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We also strolled through the 20 acre sculpture garden, on the hunt for one of Rick’s installed pieces, and were successful in our search. Nice job, sir!

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Thursday morning we got passports ready and (motor)sailed to Canada. Destination was the Sidney North Saanich Yacht Club, for that weekend’s CRASH Regatta. We heard about it from F-boat forum friends, and were enticed by the free entry for American boats. Their club is a pretty old building in a beautiful setting.

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With only a small guest dock, the SNSYC hosts this regatta at the nearby large muni marina of Port Sidney. Origami enjoyed three nights at the docks and a very well run regatta (with excellent food, we might add!). Our first night arrival was just as the office closed, so they let us stay next to the event tent, effectively making us party-crashers for a wedding rehearsal dinner. Once we offered up Origami’s big moveable stereo speakers to their iPods, we found ourselves meeting the bride’s family, telling stories and drinking their margaritas. Not a bad evening. And we re-learned how to tie a halyard hitch from the bartender / boat rigger, as we had done an emergency purchase of Origami’s new main halyard just in time for race weekend.

The best part, though, was being in BC meant we were just close enough to attract brother-in-law Stephane to drive over from Revelstoke for his first sailboat race. He knows Origami from some fantastic 16knot spinnaker sailing on Tahoe, so he was excited…

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Unfortunately that photo smacks of LIGHT wind, and on Saturday we had periods of 0.0 on the knot meter. In our multihull division of four, (2 F27’s, an F24 and an F25) we managed an uninspired last place, which we conveniently attributed to excess cruising cargo weight and our heavy air sails. The spinnaker was back at home, and the other boats had big light kites (and of course excellent light wind boat handling). To Tim, Eric and Greg, nice job guys and we loved hanging out with you at the parties. For the Sunday morning races, we saw more light forecast, so Origami retired as the reality of our long trip back to Anacortes sunk in. It was a fantastic 1.5 days with my favorite bro-in-law, and vows to get together again soon. And maybe next time he won’t have time in a sailboat race to actually fall asleep on the nets. 0.0 knots, geez.

We navigated this trip with a printed guide Jim’s daughter gave him 10+ years ago, and Navionics on the i-pad. It was fun to watch Jim fall-in with the new technology, especially since this will be used on Ravenswing as he co-pilots next year :). The ferries are frequent and fast, our primary watch-out through the islands.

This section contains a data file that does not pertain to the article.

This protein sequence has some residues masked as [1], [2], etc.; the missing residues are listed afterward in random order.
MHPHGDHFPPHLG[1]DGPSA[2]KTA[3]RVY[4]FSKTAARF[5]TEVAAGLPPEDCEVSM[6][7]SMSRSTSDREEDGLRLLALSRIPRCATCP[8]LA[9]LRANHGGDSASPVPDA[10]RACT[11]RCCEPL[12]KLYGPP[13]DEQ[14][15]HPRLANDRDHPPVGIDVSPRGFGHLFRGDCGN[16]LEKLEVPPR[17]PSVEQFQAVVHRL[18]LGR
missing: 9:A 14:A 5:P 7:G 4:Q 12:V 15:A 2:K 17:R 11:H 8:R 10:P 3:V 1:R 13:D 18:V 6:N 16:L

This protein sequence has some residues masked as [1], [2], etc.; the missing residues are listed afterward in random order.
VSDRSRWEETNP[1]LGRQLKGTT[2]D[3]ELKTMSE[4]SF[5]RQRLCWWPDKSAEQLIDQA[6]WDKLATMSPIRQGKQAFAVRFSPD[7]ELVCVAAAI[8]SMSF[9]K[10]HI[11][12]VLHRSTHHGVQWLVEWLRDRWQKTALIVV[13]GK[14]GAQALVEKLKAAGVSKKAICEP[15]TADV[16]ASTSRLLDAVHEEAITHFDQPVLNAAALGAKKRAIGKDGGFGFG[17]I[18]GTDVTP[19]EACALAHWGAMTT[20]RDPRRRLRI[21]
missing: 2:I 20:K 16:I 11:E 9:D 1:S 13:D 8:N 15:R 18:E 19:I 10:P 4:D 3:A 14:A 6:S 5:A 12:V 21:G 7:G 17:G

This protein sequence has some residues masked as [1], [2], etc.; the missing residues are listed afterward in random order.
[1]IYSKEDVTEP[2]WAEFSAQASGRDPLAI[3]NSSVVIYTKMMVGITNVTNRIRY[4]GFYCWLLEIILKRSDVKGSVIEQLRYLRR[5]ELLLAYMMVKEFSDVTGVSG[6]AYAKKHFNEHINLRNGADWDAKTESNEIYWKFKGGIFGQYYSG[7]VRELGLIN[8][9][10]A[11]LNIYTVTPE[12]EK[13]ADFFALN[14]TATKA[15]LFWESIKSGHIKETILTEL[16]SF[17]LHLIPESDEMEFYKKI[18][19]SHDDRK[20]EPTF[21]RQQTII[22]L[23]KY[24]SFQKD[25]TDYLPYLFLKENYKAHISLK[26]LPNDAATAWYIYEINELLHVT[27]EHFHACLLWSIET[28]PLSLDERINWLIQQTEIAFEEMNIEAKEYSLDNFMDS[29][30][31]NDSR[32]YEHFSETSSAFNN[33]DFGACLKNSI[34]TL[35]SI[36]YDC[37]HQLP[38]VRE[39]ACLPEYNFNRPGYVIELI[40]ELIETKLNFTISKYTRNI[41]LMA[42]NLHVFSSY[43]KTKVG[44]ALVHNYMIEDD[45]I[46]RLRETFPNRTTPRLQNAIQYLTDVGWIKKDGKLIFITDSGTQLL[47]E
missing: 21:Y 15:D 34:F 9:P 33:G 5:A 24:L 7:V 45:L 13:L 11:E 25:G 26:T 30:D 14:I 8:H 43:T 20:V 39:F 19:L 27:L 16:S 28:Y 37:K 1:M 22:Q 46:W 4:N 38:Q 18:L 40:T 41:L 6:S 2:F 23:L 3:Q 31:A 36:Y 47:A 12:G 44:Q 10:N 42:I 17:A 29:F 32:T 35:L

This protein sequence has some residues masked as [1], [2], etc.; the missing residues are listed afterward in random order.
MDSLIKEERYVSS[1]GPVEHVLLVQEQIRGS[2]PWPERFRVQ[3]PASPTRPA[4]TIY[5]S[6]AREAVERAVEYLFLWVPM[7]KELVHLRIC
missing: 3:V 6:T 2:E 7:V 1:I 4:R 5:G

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The final night at sea was spent squeezed onto the float at James Island state park, just across the Rosario Straight from Anacortes. What a great little stop if you’re going up that way. Nice little challenging hiking trails with great views.

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To get to James Island, we passed by Orcas again, which led to another stop at that market. Deviled eggs for pre-dinner that night!

Skipping the Sunday races meant we could afford a Monday evening in Gig Harbor to visit F39 Alice’s Restaurant. Builders Howard and Alice say this was the first F39 launched (story is on Farrier’s site). The boat is great, as is the F9a he built first and now owned by their son. These people are fantastic. Another F39’r welcoming perfect strangers aboard to compare notes. And then we spent a long evening eating their home cooked meal and polishing off way too much good scotch. Howard and Alice, you have impeccable taste!  And great kids. We foolishly declined their gracious offer to stay in the bayside cottage, and instead pushed the lama and goats out of the way to park Origami in their pasture, as a rolling condo.

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This is the view framed by the windows of their waterfront home; the three most recent boats Howard has built. Not bad.

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Alice’s Restaurant is well documented on the Farrier site, so I’ll just add two shots of his great little boarding ladder, so i can remember to build one this winter.

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And for those thinking about electric propulsion for your f-boat, wow does this boat have a prime setup. They’ve had quite the project going for a couple of years. We very much look forward to getting Ravenswing north to buddy-boat with these fine folks. PS – Garrett’s hunter green paint job on the F9 makes that boat look fantastic. I’m sure you PNW sailors see this one flying around.

We waved goodbye to our new Gig Harbor friends, and hit I-5 southbound. It was another excellent Fboat adventure, and we offer continued thanks to Mr. Farrier for designing these craft that continue to impact our lives so positively. Makes us even more anxious to get a new mast stepped and point Ravenswing’s bows out the gate soon.